Overweight and obesity levels are also influenced by regional, economic, educational, and ethnic and social factors (Trust for America’s Health, 2018). In terms of level of education, obesity levels among people with a college degree hovered at just under 28 percent, whereas for those without a college degree, just over 40 percent were considered obese (Ogden et al., 2017). We also see variance in obesity levels in different racial and ethnic groups: 42.5 percent among Latino Americans, 48.1 percent among African Americans, 34.5 percent among white Americans, and 11.7 percent among Asian Americans (Ogden et al., 2017).

Poverty level is also a key determinant of health. In 2019 a family of four with an annual income below $25,750 was considered to be living in poverty (USDHHS, 2019a). Among adults living just above the federal poverty level, 40.8 percent were overweight or obese, whereas 31.2 percent of those with incomes at or above 350 percent above the federal poverty level were considered obese.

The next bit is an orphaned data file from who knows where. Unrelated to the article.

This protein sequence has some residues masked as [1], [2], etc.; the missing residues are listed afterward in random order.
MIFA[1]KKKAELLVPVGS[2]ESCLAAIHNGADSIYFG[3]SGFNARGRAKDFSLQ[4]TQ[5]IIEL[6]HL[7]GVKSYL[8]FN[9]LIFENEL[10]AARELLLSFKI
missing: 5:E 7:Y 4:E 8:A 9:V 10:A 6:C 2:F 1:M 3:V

Geography is yet another factor that influences population obesity levels. Consider the following sample evidence based on state-level adult weight status (CDC, 2019a).

  • Colorado has the lowest level of adult obesity at 23.8 percent, while West Virginia was the highest at 39.7 percent.
  • Eleven states reported at or above 35 percent of their populations as obese: Alabama, Arkansas, Indiana, Kansas, Louisiana, Michigan, Mississippi, Oklahoma, South Carolina, Tennessee, and West Virginia.
  • Between 2012 and 2017, 31 of 50 states had statistically significant increases in adult obesity levels.

Overweight and obesity are related to a large number of health problems, including coronary heart disease, type 2 diabetes, cancer, high blood pressure, high total cholesterol, stroke, liver and gall bladder disease, sleep apnea, respiratory problems, osteoarthritis, and reproductive health complications. Consider the following facts about the relationship of obesity and overweight to select diseases and conditions (Healthy Food America, 2017a, 2017b; Levi et al., 2006; Murphy et al., 2018).

Type 2 Diabetes

  • More than 80 percent of people with type 2 diabetes are overweight.
  • More than 20 million adult Americans have diabetes.
  • Another 54 million are prediabetic.